Vulnerable Mission: Insights into Christian Mission to Africa from a Position of Vulnerability
by Jim Harries
William Carey Library, 1605 E. Elizabeth St., Pasadena, CA 91104, 2011, 304 pages, $19.99.
—Reviewed by Murray Decker, associate professor of Intercultural Studies, Biola University, Cook School of Intercultural Studies, La Mirada, California.
Timid, he is not. This book expresses the strongly-held perspectives and passions of Jim Harries, a veteran missionary with over twenty years of experience in Africa. The book is a compilation of essays written over the past fifteen years on topics as varied as theological training, linguistics, international development, Bible translation, hermeneutics, and racism. If there is a unifying theme to these essays, it would be that (1) great harm has been done by well-meaning Western aid and mission workers who have not understood the African context in which they have worked, and (2) effective (or at least, non-harmful) mission must first start from a place of vulnerability, with a deep understanding of indigenous language and worldview.
At no point in the text is there a clearly articulated explanation of what, exactly, the author means by vulnerable mission, nor a careful articulation of this theology/mission philosophy. What is implied is an incarnational approach to living among the people (as Harries himself has done for two decades), stripped of the trappings of wealth and technology, while doing training, theologizing, and ministry in the vernacular. It might be more accurate to say that this is a wide-ranging discussion of what not to do in mission.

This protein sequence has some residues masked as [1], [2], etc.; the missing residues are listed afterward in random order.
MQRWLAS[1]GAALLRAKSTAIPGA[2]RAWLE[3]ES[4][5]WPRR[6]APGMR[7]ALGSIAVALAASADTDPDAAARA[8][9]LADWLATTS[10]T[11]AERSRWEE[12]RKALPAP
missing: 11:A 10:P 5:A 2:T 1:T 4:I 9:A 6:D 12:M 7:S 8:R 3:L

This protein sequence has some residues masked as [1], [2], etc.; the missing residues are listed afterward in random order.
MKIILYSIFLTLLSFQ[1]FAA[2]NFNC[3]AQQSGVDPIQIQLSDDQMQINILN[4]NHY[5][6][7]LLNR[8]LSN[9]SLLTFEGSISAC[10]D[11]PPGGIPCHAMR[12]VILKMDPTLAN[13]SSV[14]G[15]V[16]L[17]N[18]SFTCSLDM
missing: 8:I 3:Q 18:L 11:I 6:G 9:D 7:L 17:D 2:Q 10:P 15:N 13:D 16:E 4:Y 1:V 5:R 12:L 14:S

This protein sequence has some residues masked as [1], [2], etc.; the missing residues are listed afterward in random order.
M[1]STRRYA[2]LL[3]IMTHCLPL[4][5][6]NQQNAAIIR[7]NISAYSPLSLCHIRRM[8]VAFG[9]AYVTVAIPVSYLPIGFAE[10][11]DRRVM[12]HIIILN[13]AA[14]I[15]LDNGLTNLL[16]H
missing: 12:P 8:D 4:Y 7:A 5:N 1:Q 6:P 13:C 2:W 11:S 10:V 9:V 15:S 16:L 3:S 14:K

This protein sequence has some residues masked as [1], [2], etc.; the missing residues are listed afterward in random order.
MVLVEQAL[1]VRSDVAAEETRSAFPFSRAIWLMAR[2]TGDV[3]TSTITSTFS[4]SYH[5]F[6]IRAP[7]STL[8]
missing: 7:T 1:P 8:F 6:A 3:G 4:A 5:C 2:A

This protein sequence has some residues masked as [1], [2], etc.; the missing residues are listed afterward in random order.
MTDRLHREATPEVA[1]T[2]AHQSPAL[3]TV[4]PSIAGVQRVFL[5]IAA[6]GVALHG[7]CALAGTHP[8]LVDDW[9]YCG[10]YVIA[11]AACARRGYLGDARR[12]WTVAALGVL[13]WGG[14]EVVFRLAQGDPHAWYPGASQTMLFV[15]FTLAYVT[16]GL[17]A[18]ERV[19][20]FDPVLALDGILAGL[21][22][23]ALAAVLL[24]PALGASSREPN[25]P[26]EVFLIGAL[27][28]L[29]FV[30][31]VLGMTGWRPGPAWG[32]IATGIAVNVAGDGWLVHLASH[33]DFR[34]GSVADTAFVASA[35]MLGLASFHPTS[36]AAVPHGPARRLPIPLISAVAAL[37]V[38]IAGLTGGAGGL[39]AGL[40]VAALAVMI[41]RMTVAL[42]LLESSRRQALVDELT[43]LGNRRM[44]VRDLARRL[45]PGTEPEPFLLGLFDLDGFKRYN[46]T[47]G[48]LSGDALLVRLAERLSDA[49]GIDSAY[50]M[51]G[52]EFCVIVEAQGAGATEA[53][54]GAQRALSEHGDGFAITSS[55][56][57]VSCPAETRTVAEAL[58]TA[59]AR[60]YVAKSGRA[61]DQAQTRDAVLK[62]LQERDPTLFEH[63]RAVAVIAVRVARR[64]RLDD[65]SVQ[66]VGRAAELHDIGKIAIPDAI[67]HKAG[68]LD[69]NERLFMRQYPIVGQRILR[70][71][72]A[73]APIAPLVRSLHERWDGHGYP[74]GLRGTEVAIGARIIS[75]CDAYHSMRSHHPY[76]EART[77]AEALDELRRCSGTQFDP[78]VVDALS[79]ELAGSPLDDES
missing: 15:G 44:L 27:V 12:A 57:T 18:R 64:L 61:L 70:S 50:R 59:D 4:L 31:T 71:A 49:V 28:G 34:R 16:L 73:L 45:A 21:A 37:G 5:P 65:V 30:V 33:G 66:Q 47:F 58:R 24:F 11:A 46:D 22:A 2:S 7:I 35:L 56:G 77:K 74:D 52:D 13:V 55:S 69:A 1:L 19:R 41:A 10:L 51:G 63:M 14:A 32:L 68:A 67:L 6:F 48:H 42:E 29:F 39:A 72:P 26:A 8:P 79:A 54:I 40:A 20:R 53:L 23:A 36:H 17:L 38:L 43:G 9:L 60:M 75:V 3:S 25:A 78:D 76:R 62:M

Harries is highly critical of the widespread impact of the prosperity gospel, propagated unwittingly by the international development community as well as trappings of wealth and power which accompanies many Western missionary attempts at theological education and mission strategy. He is greatly cynical of Western aid agencies (child sponsorship and other development strategies), while perhaps holding to a romanticized view of traditional African society. He focuses with laser-like intensity on the corrupting influence these strategies have had upon the African Church, family, and society.
The text is informed by pragmatic linguistic theory and practical theology, making a compelling argument that asking Africans to study about a God they intrinsically know, in a language that is foreign to them, is counter-productive and reinforces all the wrong lessons. Harries’ contribution to the literature, in my opinion, is taking this same perspective into the arena of international development, as he asks what is being communicated to and understood by Africans as Western aid agencies dump millions of dollars into Africa in the name of God and good intentions. He is making a contribution to the ethic of “First, do no harm”—understand the deep and profound impact that Western money and language will introduce with harmfully unanticipated results.
This compilation of essays could be used as a supplemental text in a graduate level seminar on theology or development theory (or the theology of international development), and will certainly be a discussion starter among mission workers in Africa who read it.
EMQ, Vol. 48, No. 3, pp. 380. Copyright © 2012 Evangelism and Missions Information Service (EMIS). All rights reserved. Not to be reproduced or copied in any form without written permission from EMIS.